Bob Corker: says he's never seen a situation where this much cash resides on balance sheets but corporations are unwilling to invest them in long-term assets -- what that means, what that translates into is they're not building plants, they're not expanding, because they are concerned about policies in washington, one of

Bob Corker

5:18:52 to 5:19:12( Edit History Discussion )

Bob Corker: which is can we control our spending? i do think that august 2 is a seminal moment in our country's history. there's nothing happening in the senate. we're voting on judges that we don't even need to vote on. we could pass them out of here by unanimous consent. we have bills on the floor that mean nothing, that are never

Bob Corker

5:19:13 to 5:19:33( Edit History Discussion )

Bob Corker: going to become law just to fill up time. we know that. it's got to be the most boring time in the world for a presiding officer. the oxygen is taken out of this room over this dead issue and -- this debt issue and we're debating things that are never going to lax it is almost a farce in many ways. so there's plenty of time -- it's june 15 -- for us to gocialt something that's -- for

Bob Corker

5:19:34 to 5:19:54( Edit History Discussion )

Bob Corker: us to gsht something that's meaningful as it relates to cuts and certainly plenty of time to act to put something in place like the "cap" act toss part of the overall need to reform our entitlements and make sure they're here for future generations. let me just state one more time, i feel like what we're reading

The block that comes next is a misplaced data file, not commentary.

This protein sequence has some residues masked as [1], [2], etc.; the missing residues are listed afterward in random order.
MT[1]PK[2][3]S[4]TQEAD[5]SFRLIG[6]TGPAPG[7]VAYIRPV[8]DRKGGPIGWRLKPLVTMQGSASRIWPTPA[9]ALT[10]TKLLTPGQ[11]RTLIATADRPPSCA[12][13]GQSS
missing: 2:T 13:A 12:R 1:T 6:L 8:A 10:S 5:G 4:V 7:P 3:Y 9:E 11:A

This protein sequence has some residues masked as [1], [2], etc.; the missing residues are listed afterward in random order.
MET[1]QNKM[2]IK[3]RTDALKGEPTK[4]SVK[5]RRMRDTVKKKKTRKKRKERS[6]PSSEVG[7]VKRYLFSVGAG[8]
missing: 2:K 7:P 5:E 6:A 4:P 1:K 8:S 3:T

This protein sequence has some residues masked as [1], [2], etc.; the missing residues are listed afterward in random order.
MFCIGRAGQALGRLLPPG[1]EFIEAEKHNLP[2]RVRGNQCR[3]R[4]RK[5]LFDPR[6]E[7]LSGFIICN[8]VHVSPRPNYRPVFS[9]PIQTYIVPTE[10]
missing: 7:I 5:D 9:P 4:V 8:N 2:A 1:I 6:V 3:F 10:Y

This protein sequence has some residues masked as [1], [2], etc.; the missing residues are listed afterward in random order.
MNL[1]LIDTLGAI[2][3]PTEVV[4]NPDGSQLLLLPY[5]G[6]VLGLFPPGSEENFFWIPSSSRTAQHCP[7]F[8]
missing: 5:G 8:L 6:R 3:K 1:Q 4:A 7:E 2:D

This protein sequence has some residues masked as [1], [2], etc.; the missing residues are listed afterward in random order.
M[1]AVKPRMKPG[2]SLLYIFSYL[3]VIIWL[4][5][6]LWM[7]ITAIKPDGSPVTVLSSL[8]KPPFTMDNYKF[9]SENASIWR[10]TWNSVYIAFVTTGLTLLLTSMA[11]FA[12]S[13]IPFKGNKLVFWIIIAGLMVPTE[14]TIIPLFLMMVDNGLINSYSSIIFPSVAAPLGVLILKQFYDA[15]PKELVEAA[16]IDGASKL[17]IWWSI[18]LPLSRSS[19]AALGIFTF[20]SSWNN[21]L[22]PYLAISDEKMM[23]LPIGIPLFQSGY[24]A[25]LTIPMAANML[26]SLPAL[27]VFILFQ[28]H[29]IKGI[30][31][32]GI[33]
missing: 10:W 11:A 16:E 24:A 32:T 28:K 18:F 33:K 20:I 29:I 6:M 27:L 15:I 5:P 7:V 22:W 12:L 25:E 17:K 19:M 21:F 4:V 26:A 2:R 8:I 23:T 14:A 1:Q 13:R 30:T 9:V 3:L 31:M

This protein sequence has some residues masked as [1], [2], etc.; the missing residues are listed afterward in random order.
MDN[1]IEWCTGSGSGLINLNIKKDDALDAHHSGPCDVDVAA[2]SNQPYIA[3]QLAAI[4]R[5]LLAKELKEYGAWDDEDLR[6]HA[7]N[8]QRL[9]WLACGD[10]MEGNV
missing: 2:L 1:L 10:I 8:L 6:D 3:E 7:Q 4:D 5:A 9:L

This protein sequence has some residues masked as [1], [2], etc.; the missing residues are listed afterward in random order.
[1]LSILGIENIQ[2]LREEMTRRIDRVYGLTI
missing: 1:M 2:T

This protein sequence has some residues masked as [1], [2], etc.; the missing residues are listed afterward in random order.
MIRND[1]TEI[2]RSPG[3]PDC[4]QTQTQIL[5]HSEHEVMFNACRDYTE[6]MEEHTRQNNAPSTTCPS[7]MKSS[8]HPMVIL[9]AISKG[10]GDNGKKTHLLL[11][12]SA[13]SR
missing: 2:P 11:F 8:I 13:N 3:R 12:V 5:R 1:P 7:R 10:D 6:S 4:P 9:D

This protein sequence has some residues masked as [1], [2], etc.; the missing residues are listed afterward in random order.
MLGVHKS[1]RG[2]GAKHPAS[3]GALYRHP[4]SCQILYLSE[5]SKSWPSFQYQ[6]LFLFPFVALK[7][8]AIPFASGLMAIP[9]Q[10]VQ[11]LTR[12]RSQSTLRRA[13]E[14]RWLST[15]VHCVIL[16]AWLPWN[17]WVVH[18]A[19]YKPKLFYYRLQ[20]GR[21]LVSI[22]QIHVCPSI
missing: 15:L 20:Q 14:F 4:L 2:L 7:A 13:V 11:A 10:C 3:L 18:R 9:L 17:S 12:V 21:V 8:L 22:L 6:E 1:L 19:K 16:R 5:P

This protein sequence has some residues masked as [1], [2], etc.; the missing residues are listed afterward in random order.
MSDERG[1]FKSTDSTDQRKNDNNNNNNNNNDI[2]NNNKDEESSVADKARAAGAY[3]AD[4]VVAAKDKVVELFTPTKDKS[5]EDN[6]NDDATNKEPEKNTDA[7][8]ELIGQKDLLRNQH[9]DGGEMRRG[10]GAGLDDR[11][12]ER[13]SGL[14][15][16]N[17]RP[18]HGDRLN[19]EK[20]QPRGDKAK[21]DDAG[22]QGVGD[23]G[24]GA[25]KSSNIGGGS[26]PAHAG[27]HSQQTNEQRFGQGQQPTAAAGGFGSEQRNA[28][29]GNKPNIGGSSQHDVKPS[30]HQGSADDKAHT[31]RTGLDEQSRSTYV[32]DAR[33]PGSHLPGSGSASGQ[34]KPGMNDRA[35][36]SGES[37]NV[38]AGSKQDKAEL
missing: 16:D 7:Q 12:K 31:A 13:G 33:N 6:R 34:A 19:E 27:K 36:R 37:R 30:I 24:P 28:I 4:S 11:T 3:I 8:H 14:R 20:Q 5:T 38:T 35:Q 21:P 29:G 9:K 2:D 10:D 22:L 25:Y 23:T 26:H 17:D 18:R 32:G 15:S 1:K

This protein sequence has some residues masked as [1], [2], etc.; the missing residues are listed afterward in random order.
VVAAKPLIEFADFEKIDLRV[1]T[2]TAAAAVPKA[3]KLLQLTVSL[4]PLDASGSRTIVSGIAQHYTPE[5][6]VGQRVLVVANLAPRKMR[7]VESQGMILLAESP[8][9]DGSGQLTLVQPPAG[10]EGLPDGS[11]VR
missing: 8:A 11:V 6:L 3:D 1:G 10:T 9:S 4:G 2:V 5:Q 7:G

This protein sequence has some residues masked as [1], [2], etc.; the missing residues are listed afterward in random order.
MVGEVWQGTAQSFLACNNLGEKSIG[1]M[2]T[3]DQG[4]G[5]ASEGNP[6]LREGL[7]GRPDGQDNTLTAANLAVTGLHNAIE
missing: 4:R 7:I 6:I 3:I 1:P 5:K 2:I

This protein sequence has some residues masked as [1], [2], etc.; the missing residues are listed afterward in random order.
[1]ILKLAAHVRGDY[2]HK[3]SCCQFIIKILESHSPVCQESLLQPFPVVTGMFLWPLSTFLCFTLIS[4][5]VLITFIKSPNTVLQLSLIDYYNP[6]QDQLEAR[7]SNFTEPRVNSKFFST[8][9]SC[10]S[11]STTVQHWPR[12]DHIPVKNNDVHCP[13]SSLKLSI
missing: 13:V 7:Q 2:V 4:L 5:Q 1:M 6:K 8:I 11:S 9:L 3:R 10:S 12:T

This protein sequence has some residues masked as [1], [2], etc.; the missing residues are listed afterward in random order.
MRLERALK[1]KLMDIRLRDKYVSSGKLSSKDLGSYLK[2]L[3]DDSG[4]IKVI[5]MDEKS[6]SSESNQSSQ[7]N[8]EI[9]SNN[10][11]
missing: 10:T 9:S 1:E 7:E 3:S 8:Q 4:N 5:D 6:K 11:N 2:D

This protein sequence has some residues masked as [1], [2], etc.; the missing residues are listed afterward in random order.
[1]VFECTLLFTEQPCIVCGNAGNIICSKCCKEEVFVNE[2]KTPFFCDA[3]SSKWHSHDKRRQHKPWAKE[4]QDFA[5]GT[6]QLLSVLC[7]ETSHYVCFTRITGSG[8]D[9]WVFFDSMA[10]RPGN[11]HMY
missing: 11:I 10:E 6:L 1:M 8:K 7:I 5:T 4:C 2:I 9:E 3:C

Bob Corker

5:19:55 to 5:20:15( Edit History Discussion )

Bob Corker: about these negotiations is almost a walking down of expectations. in other words, most of us really want to see something big happen for this country. we see this as a true seminal moment for our country. but what i read as the various snippets that are coming out of these discussions, it's almost

Bob Corker

5:20:16 to 5:20:37( Edit History Discussion )

Bob Corker: intended to just each day sort of tamp down what our expectations r i just want to say to everybody in this body, unless i see dramatic changes in spending as a result of these negotiations, i absolutely will not vote for this debt ceiling increase. if we're going to have a calamity in this country and there's economist whose say we're going to have a calamity either way -- in other words, if we don't act responsible blands

Bob Corker

5:20:38 to 5:20:59( Edit History Discussion )